Helping couples say 'I Do'
Wedding coordinators make dreams come true

LAWRENCEVILLE - Jan McBee began gathering ideas for her wedding at the age of 5 1/2 when watching the fairy tale wedding of England's Prince Charles and Lady Diana Spencer.

"I watched intently with my mother and was in awe of it all," said McBee, who turned her fascination into a job as a wedding planner. "My parents loved to entertain, so it's kind of in me. I learned to coordinate food and decor from my mother and father.

"Whether it was folding napkins or greeting guests, I was involved and loved it. After attending my first wedding as a child, I was hooked on the romance and beauty of it all."

It was at those weddings as a child that McBee began collecting souvenirs of a sort.

"I know it sounds crazy and my cousin reminds me of it all of the time," McBee said, "but I used to save favors like bookmarks, the little favor boxes that wedding candy was in, definitely the programs."

Today, McBee is married and helping others realize their dream nuptials.

McBee founded LaFete Weddings and Special Events, based in Suwanee, in 2005 and plans weddings part time. She is currently coordinating a wedding for Snellville residents Gretchen Babbitt and Jimmy France, who started planning for their Oct. 3 nuptials this past September, enlisting McBee's help after the task became overwhelming for the bride. France had attended a wedding McBee had coordinated this past year at the Gwinnett Historic Courthouse.

Working with a $15,000 budget for the 200-guest wedding and reception, McBee appears to think of everything. During a consultation with the couple in March, she went through a checklist of to-dos:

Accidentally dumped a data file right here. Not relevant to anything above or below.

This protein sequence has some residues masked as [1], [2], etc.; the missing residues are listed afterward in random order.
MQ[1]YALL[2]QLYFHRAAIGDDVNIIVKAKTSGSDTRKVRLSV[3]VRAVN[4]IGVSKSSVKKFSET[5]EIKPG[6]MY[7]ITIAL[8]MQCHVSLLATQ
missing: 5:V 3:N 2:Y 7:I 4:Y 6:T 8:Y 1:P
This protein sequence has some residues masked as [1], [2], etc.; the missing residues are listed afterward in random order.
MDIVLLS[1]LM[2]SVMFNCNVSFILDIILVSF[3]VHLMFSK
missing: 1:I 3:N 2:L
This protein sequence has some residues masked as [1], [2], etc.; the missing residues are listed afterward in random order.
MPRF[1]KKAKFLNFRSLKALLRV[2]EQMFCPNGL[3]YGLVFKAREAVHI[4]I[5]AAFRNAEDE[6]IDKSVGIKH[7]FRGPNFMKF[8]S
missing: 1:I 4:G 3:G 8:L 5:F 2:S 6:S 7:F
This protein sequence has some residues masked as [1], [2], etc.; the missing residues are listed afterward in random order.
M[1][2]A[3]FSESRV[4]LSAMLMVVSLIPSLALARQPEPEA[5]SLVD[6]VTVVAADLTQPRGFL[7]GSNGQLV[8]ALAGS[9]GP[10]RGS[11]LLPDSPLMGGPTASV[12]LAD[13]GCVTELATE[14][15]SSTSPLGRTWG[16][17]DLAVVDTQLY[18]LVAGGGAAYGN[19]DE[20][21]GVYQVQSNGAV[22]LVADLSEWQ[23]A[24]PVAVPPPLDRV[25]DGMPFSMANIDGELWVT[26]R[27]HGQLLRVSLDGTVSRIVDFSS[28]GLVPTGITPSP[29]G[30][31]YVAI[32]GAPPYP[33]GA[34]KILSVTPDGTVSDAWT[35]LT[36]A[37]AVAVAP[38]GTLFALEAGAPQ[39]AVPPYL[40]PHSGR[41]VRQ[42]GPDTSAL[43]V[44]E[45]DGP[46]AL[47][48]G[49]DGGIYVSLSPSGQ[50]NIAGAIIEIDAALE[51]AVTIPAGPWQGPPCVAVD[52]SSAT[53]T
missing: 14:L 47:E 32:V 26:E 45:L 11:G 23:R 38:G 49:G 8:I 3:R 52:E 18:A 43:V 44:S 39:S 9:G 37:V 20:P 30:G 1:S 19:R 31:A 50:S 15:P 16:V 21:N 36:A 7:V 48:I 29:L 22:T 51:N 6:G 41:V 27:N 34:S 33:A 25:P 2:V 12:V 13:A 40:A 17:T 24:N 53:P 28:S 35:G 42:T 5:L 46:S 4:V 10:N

· The location for the ceremony - the couple was trying to decide between a church and a country club, finally choosing the church.

· Welcome gifts for out-of-town guests - Babbitt is from Ohio.

· A theme for the wedding, including colors.

· An upcoming engagement photo shoot.

· Selecting save-the-date cards.

· Music for the ceremony.

Now, six months before their wedding date, all vendors are in place and McBee is working with the couple to get their save-the-date magnets mailed to their guests. Then it will be on to coordinating decorations, logging RSVPs and selecting favors.

Like McBee, Dawn Cowart said she got into the business of planning weddings and events the same way many people do: "You planned your own wedding, you planned everybody else's and every other event for free," she said. "I thought it was time I start making some money from it."

After planning events for about 14 years free of charge, Cowart opened Traditionally Modern Wedding & Event Planners Inc. of Lawrenceville, and has been doing business for six years.

How many weddings would she estimate she has planned in those 20 years?

"Oh, goodness, I don't know ... probably a couple hundred."

Cowart said she's done pretty much everything, from weddings with 40 to 300 guests on budgets ranging from $5,000 to more than $100,000.

Wedding recession?